Move on! There's nothing to see here, but we must insist you go away because, between you and me, there is something to see here
In northern Wisconsin, where environmentalists and native tribes are doing political and legal battle with Walkerite Republicans who have deregulated the state's mining review laws, an odd juxtaposition occurred this week. Gogebic Taconite, a Florida firm, is planning to dig a ginormous open-pit iron ore mine miles long and a thousand feet deep in the Lake Superior watershed, slashing through absolutely stunning forests dotting the Penokee Hills in Iron County.
Now here's the juxtaposition:
First, we have the privately owned woodlands the mine would replace. Those woodlands are open to the public thanks to a Wisconsin law that cuts the owner's property taxes drastically in exchange for allowing taxpayers to hike through, which is exactly what citizens are doing in droves as they inspect what the mining company is up to, and this placid, lovely place of nature the firm intends to destroy.
Evidently, such traipsing about the controversial mine site can't be allowed by the elites, so state legislators are pledging to pass a law preventing the public from going on the property -- tax breaks perhaps even to be retained. [The current law would allow the mining company to seal its property from public use right now, but the firm would have to repay all its property tax breaks. Not good enough for bizmo-freaks, apparently.]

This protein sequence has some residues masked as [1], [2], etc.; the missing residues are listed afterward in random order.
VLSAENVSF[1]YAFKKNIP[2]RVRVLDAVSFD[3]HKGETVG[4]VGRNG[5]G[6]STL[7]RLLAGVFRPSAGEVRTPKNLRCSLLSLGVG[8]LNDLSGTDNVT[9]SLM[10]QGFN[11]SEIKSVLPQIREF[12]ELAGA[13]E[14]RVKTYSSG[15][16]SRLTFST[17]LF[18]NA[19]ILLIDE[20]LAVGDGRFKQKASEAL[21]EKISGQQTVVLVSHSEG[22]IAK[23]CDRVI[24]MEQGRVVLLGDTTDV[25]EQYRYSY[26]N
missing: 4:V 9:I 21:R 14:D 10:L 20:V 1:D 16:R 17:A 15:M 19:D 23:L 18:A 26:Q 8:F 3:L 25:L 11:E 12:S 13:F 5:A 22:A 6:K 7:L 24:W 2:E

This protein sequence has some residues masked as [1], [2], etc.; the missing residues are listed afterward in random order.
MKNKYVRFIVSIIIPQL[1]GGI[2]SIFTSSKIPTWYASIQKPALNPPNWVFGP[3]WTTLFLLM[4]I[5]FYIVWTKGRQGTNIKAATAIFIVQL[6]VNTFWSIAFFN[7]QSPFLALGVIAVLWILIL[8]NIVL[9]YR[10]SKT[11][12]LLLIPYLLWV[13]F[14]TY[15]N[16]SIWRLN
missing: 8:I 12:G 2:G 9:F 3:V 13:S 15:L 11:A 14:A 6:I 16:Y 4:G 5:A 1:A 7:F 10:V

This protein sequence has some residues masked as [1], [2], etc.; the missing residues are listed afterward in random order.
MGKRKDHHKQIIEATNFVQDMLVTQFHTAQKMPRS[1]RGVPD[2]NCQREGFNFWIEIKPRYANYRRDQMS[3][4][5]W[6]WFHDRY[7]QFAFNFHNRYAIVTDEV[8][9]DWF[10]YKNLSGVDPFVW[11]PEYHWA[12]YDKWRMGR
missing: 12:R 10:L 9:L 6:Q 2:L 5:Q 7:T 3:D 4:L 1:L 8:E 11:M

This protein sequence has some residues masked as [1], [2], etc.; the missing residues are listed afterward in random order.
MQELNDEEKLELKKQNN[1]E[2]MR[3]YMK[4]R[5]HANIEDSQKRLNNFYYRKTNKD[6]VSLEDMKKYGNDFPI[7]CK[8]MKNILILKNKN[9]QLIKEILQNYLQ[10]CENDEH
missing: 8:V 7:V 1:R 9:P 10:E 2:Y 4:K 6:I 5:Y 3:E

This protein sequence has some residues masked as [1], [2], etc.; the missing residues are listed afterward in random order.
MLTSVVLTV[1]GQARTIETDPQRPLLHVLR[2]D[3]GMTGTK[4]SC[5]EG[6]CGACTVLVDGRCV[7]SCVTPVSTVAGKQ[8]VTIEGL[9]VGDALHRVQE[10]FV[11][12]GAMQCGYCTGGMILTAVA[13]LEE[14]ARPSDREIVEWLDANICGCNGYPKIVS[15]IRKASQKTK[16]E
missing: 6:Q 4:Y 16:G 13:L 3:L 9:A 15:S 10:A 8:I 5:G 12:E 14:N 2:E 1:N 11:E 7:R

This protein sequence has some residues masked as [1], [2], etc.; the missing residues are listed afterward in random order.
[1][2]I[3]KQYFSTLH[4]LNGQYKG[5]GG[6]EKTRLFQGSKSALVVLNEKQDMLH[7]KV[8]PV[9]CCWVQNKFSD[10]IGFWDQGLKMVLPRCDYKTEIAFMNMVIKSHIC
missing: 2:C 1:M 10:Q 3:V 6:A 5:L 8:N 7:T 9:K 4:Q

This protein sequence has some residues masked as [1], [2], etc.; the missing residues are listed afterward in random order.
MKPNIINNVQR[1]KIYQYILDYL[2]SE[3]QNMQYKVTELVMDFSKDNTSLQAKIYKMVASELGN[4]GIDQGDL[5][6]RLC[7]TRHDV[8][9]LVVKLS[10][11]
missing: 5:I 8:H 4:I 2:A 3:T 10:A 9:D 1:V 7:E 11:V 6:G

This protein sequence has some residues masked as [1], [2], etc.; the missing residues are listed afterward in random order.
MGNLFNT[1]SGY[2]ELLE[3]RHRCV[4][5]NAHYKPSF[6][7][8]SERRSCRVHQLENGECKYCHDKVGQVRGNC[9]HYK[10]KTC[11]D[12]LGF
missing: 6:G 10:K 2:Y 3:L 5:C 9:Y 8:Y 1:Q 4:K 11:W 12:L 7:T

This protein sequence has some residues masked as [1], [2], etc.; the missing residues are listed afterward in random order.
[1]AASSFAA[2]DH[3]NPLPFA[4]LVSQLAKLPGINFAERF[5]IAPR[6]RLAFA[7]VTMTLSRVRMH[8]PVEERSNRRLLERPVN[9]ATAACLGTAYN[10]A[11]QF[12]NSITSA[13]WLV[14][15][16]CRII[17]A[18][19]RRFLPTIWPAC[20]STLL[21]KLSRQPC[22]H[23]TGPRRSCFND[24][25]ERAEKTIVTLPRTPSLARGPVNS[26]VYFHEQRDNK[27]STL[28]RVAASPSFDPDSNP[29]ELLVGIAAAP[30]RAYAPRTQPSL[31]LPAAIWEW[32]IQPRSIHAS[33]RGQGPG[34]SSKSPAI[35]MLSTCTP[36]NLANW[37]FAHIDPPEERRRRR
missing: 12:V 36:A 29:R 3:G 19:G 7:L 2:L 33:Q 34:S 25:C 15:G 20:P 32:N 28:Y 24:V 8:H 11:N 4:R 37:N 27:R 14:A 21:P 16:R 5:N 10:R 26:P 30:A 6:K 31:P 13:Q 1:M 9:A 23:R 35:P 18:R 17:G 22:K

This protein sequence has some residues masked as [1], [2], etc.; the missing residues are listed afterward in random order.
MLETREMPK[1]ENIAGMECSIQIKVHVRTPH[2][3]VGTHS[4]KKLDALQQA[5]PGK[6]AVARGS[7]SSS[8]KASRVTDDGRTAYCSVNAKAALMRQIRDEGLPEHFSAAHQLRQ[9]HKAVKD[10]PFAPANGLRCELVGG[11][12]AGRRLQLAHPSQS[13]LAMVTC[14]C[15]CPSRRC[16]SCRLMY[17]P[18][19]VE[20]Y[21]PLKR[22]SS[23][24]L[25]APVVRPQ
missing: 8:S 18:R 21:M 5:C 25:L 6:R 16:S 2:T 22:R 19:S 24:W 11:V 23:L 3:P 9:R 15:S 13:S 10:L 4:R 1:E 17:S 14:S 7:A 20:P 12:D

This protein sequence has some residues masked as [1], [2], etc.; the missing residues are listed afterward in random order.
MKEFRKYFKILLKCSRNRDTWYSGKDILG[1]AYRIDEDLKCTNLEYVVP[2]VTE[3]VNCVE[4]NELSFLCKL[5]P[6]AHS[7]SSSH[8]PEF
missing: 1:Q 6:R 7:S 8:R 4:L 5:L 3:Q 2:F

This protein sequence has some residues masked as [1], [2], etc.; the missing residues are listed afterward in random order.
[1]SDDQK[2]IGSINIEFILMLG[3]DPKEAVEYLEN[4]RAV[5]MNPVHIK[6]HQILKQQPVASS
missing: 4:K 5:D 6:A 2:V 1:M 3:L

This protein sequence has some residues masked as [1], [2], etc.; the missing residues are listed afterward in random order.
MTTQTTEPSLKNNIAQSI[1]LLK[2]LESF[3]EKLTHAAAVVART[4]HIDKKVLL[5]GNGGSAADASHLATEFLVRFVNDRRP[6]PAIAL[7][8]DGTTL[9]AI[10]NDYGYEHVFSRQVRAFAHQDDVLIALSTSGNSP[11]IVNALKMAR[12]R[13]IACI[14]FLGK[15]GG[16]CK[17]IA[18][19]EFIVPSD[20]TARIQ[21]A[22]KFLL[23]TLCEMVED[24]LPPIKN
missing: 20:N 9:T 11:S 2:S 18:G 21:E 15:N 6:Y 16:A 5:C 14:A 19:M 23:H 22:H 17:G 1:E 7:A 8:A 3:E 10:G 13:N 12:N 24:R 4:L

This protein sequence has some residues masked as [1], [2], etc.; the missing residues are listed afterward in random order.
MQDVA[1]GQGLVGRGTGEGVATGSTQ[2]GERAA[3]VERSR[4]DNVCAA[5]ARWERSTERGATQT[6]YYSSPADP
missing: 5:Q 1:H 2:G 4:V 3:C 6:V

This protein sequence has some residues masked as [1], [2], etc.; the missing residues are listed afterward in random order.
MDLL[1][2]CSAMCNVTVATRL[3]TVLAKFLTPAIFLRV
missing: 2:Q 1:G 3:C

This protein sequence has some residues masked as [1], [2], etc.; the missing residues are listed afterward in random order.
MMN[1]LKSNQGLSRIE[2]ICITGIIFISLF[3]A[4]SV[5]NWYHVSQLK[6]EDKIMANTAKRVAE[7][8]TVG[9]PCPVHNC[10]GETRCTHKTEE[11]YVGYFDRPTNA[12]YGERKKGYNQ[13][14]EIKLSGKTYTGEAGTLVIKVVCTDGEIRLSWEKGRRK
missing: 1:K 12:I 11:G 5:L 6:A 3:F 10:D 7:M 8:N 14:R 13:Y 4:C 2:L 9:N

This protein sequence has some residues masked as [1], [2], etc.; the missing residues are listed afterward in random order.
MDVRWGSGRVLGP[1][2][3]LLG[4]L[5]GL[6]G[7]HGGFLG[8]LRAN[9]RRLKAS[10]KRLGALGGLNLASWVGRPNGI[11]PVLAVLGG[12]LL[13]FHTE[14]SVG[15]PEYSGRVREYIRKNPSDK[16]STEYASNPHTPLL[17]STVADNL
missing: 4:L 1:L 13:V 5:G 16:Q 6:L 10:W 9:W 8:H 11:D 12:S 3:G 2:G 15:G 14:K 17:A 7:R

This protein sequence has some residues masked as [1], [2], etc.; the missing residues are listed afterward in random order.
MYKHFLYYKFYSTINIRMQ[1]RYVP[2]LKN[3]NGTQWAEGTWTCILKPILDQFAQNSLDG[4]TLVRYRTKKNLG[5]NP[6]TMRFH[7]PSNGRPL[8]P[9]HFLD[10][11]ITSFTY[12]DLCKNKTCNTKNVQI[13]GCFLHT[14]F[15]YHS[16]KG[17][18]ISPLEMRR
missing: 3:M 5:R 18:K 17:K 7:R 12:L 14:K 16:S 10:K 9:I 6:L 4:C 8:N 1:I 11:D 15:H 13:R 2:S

The excuse for these draconian measures is that a handful of protesters on one occasion allegedly vandalized mining company equipment. A single protester was arrested and charged, so of course now all protesters and indeed anyone who lawfully hikes through the mine property -- however peaceful and lawful they may act -- are now, in county and state government view, regarded pretty much as potential terrorists. Can you say "red herring," boys and girls?
Which, in turn, explains why Gogebic felt the need to bring in camouflaged, military-style security troops with assault rifles to guard the place, until it was learned the private security firm had no license to operate in Wisconsin.
But the situation has become even more absurd. A lot more absurd.
Across a highway from the forest where the mine would be dug, protesters and other mine observers a couple weeks back set up a camp on county-owned forest land. The camp was organized by the Lac Courte Oreilles band of Lake Superior Chippewa, whose reservation lies downstream from the proposed mine and who are naturally concerned that their wild rice fields and, oh, right, their entire way of life are endangered by the project. Not to mention the threat to pristine Lake Superior itself. [Remember: This mine will in places be as deep as that very, very deep lake.]
Iron County's corporation counsel -- who evidently is only concerned about a small part of the forest that the county owns -- complains that the camp has exceeded a two-week limit for such gatherings. You see, all those camping humans tromping around might, in his officious mind destroy the beauty of the forest! However, nearby, an iron-ore mine that would turn square miles of forest into a dangerous, dead, deep pit, gashing the earth like a mini-Grand Canyon and leaving it barren and acidic forever? Apparently, not to worry! Because ... jobs!
And there you have it: Beautiful forests and hills, teeming with wildlife with camping sites and trails for all to use, versus: a moonscape. Let's go with the moonscape, why don't we?
As novelist Kurt Vonnegut surely would have said were he around to see this tragedy in the making: So it goes.